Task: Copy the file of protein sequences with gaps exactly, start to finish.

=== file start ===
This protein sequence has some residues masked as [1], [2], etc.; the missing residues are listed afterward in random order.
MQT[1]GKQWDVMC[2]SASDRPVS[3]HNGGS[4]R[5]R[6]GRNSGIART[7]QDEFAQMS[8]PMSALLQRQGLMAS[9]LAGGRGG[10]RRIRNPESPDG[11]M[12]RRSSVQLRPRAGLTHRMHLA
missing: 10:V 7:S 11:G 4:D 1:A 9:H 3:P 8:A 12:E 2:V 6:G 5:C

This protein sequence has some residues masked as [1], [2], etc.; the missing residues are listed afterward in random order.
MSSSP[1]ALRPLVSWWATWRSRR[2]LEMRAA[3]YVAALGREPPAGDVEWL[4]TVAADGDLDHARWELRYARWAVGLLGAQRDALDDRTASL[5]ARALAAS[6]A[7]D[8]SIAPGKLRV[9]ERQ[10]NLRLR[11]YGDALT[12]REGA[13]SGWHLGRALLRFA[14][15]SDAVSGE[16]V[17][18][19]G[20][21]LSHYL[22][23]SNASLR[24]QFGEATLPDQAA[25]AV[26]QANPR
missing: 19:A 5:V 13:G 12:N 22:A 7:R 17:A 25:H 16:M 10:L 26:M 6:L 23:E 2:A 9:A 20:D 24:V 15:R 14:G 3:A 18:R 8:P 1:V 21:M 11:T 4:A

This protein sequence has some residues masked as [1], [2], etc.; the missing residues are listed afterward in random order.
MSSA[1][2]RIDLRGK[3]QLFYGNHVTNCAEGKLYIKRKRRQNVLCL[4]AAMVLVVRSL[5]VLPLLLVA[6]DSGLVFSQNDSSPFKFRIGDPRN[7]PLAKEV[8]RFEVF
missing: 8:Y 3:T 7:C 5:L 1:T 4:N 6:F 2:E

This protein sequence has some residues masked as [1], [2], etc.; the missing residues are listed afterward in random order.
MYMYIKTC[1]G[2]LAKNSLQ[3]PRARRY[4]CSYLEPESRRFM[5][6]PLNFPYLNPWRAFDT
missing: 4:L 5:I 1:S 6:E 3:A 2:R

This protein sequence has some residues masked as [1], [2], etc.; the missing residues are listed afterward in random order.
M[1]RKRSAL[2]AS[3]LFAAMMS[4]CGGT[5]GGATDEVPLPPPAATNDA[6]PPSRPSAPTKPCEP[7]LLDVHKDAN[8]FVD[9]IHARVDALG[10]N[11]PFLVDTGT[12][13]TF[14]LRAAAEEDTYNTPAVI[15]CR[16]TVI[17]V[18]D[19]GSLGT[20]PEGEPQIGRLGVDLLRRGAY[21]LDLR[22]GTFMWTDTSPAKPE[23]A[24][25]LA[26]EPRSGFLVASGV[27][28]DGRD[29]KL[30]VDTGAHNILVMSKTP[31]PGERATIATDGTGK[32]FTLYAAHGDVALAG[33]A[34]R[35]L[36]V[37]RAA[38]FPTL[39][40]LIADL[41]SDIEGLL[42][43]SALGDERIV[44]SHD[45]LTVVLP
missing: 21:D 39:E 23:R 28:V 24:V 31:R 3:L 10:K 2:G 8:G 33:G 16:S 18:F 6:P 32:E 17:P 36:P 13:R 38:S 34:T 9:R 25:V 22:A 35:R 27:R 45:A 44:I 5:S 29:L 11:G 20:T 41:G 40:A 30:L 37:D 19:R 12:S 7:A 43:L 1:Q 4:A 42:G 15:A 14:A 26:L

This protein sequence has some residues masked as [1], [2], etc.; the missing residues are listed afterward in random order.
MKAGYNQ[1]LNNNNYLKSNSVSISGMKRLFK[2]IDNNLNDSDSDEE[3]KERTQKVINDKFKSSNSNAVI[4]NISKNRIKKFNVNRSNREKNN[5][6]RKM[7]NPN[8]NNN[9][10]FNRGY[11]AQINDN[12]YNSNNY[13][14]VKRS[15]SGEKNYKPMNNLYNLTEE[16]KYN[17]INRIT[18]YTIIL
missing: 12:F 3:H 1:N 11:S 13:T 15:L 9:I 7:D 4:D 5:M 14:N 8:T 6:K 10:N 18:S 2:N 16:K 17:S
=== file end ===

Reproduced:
This protein sequence has some residues masked as [1], [2], etc.; the missing residues are listed afterward in random order.
MQT[1]GKQWDVMC[2]SASDRPVS[3]HNGGS[4]R[5]R[6]GRNSGIART[7]QDEFAQMS[8]PMSALLQRQGLMAS[9]LAGGRGG[10]RRIRNPESPDG[11]M[12]RRSSVQLRPRAGLTHRMHLA
missing: 10:V 7:S 11:G 4:D 1:A 9:H 3:P 8:A 12:E 2:V 6:G 5:C

This protein sequence has some residues masked as [1], [2], etc.; the missing residues are listed afterward in random order.
MSSSP[1]ALRPLVSWWATWRSRR[2]LEMRAA[3]YVAALGREPPAGDVEWL[4]TVAADGDLDHARWELRYARWAVGLLGAQRDALDDRTASL[5]ARALAAS[6]A[7]D[8]SIAPGKLRV[9]ERQ[10]NLRLR[11]YGDALT[12]REGA[13]SGWHLGRALLRFA[14][15]SDAVSGE[16]V[17][18][19]G[20][21]LSHYL[22][23]SNASLR[24]QFGEATLPDQAA[25]AV[26]QANPR
missing: 19:A 5:V 13:G 12:N 22:A 7:R 17:A 25:H 16:M 10:L 26:M 6:L 23:E 2:A 9:A 20:D 24:V 15:R 14:G 3:A 18:R 8:P 1:V 21:M 11:T 4:A

This protein sequence has some residues masked as [1], [2], etc.; the missing residues are listed afterward in random order.
MSSA[1][2]RIDLRGK[3]QLFYGNHVTNCAEGKLYIKRKRRQNVLCL[4]AAMVLVVRSL[5]VLPLLLVA[6]DSGLVFSQNDSSPFKFRIGDPRN[7]PLAKEV[8]RFEVF
missing: 8:Y 3:T 7:C 5:L 1:T 4:N 6:F 2:E

This protein sequence has some residues masked as [1], [2], etc.; the missing residues are listed afterward in random order.
MYMYIKTC[1]G[2]LAKNSLQ[3]PRARRY[4]CSYLEPESRRFM[5][6]PLNFPYLNPWRAFDT
missing: 4:L 5:I 1:S 6:E 3:A 2:R

This protein sequence has some residues masked as [1], [2], etc.; the missing residues are listed afterward in random order.
M[1]RKRSAL[2]AS[3]LFAAMMS[4]CGGT[5]GGATDEVPLPPPAATNDA[6]PPSRPSAPTKPCEP[7]LLDVHKDAN[8]FVD[9]IHARVDALG[10]N[11]PFLVDTGT[12][13]TF[14]LRAAAEEDTYNTPAVI[15]CR[16]TVI[17]V[18]D[19]GSLGT[20]PEGEPQIGRLGVDLLRRGAY[21]LDLR[22]GTFMWTDTSPAKPE[23]A[24][25]LA[26]EPRSGFLVASGV[27][28]DGRD[29]KL[30]VDTGAHNILVMSKTP[31]PGERATIATDGTGK[32]FTLYAAHGDVALAG[33]A[34]R[35]L[36]V[37]RAA[38]FPTL[39][40]LIADL[41]SDIEGLL[42][43]SALGDERIV[44]SHD[45]LTVVLP
missing: 21:D 39:E 23:R 28:V 24:V 31:R 3:L 10:K 2:G 8:G 33:G 16:S 18:F 6:P 32:E 17:P 36:P 13:R 38:S 34:T 9:R 25:V 22:A 35:R 27:R 45:A 44:I 5:S 29:L 11:G 20:T 41:G 40:A 30:L 37:D 19:R 12:S 7:A 43:L 1:Q 4:A 42:G 15:A 14:A 26:L

This protein sequence has some residues masked as [1], [2], etc.; the missing residues are listed afterward in random order.
MKAGYNQ[1]LNNNNYLKSNSVSISGMKRLFK[2]IDNNLNDSDSDEE[3]KERTQKVINDKFKSSNSNAVI[4]NISKNRIKKFNVNRSNREKNN[5][6]RKM[7]NPN[8]NNN[9][10]FNRGY[11]AQINDN[12]YNSNNY[13][14]VKRS[15]SGEKNYKPMNNLYNLTEE[16]KYN[17]INRIT[18]YTIIL
missing: 12:F 3:H 1:N 11:S 13:T 15:L 9:I 7:D 4:D 5:M 14:N 8:T 6:K 10:N 18:S 2:N 16:K 17:S